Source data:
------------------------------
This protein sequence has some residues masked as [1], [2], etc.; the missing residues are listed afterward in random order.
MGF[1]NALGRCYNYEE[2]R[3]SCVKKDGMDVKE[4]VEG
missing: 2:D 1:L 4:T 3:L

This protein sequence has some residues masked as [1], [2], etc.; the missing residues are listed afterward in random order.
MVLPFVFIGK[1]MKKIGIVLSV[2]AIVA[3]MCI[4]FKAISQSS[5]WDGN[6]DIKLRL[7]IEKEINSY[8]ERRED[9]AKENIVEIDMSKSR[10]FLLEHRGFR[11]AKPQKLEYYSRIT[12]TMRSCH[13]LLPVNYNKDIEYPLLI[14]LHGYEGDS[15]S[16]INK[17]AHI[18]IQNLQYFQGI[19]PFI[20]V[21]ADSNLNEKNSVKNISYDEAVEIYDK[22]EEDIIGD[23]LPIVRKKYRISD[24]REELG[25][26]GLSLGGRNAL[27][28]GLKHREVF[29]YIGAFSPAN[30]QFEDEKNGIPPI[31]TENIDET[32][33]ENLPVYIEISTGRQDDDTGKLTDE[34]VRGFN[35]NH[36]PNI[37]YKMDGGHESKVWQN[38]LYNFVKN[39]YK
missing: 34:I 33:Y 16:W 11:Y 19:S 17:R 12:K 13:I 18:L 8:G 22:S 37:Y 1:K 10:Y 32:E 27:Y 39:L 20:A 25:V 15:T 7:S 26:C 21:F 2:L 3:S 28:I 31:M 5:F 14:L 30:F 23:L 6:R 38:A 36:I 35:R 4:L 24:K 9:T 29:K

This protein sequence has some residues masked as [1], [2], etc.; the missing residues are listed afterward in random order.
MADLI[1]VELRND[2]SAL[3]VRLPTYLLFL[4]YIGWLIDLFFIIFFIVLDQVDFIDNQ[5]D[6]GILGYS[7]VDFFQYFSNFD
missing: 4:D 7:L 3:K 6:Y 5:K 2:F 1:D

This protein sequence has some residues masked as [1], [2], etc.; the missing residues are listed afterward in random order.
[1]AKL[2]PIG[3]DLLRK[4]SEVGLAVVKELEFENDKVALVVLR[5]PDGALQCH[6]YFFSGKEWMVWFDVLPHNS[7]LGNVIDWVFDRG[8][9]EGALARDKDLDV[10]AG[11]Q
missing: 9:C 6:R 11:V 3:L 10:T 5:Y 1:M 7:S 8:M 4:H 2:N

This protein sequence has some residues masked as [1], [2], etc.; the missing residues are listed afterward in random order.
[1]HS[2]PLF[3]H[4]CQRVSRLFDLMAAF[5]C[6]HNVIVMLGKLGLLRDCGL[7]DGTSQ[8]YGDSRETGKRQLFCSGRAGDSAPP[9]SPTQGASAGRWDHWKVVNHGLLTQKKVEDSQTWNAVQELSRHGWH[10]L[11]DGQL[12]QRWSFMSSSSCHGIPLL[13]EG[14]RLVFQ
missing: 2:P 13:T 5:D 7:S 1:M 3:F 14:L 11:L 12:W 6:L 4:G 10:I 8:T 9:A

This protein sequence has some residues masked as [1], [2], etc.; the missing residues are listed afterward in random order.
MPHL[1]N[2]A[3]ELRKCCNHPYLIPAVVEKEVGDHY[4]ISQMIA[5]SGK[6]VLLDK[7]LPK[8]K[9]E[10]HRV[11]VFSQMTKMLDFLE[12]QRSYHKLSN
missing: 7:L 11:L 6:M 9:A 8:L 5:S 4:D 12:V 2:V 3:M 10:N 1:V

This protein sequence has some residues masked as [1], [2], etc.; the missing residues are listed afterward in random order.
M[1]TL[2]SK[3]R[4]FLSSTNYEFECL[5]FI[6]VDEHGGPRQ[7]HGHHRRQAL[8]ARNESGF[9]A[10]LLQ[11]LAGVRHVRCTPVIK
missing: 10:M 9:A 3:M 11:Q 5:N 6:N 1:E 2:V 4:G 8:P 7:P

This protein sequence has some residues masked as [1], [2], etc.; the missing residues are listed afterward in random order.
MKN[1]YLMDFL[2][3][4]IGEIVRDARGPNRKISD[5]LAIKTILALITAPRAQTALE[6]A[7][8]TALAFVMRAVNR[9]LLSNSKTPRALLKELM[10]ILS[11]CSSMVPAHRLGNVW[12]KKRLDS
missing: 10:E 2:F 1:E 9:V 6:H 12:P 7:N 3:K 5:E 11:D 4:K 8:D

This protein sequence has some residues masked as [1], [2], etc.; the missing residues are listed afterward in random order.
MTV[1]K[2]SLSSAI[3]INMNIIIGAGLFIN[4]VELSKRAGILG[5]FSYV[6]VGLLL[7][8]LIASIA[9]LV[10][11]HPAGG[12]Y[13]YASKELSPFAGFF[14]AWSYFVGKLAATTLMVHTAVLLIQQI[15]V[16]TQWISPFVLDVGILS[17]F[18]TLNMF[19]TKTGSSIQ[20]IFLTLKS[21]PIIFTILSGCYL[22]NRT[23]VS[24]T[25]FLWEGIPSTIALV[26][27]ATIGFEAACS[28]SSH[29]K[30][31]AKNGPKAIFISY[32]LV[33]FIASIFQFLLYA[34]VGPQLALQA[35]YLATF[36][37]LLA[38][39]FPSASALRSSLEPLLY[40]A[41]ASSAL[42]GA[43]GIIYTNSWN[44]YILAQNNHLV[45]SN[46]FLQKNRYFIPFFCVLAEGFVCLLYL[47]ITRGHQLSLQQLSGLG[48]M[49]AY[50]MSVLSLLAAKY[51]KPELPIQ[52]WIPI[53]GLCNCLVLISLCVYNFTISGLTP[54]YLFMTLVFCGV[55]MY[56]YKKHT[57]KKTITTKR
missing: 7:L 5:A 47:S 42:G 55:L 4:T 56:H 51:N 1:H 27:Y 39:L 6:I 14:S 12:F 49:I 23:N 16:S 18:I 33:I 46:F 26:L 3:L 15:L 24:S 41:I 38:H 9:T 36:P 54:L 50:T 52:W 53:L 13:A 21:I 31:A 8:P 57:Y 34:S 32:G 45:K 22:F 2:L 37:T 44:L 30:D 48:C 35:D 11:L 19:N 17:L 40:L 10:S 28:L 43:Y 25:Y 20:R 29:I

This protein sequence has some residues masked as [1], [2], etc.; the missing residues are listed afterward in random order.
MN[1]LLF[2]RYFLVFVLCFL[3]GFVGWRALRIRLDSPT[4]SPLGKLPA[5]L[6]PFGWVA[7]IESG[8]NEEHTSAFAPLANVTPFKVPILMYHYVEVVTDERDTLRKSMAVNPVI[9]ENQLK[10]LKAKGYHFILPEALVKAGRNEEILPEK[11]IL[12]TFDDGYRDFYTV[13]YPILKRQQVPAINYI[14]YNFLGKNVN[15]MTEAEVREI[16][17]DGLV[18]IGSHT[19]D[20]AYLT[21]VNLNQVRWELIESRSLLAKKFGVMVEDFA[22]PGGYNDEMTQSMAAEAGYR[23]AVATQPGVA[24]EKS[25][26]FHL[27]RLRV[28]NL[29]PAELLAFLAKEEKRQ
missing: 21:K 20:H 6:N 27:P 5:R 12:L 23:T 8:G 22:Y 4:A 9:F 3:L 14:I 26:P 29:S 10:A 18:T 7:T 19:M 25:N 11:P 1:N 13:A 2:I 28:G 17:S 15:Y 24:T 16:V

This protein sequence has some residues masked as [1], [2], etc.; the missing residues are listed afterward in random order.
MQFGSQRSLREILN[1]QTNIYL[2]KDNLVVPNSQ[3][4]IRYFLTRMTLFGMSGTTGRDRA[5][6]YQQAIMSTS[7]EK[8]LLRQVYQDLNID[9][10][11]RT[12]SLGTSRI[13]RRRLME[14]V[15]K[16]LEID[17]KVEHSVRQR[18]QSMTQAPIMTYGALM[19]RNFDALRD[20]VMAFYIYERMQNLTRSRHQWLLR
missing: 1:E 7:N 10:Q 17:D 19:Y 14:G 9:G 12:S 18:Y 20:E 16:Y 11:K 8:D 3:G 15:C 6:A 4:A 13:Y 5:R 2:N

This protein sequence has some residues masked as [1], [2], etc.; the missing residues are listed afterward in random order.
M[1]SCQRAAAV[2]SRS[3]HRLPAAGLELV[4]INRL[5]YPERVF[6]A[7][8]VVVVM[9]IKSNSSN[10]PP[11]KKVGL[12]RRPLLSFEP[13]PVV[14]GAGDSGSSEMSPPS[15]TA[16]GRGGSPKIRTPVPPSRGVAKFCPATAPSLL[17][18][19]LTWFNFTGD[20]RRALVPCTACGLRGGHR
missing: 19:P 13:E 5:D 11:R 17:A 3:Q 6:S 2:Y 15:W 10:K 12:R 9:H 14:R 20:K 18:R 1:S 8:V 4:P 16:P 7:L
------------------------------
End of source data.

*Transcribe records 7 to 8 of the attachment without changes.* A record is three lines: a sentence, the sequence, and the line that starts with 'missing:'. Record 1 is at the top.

This protein sequence has some residues masked as [1], [2], etc.; the missing residues are listed afterward in random order.
M[1]TL[2]SK[3]R[4]FLSSTNYEFECL[5]FI[6]VDEHGGPRQ[7]HGHHRRQAL[8]ARNESGF[9]A[10]LLQ[11]LAGVRHVRCTPVIK
missing: 10:M 9:A 3:M 11:Q 5:N 6:N 1:E 2:V 4:G 8:P 7:P

This protein sequence has some residues masked as [1], [2], etc.; the missing residues are listed afterward in random order.
MKN[1]YLMDFL[2][3][4]IGEIVRDARGPNRKISD[5]LAIKTILALITAPRAQTALE[6]A[7][8]TALAFVMRAVNR[9]LLSNSKTPRALLKELM[10]ILS[11]CSSMVPAHRLGNVW[12]KKRLDS
missing: 10:E 2:F 1:E 9:V 6:H 12:P 7:N 3:K 5:E 11:D 4:K 8:D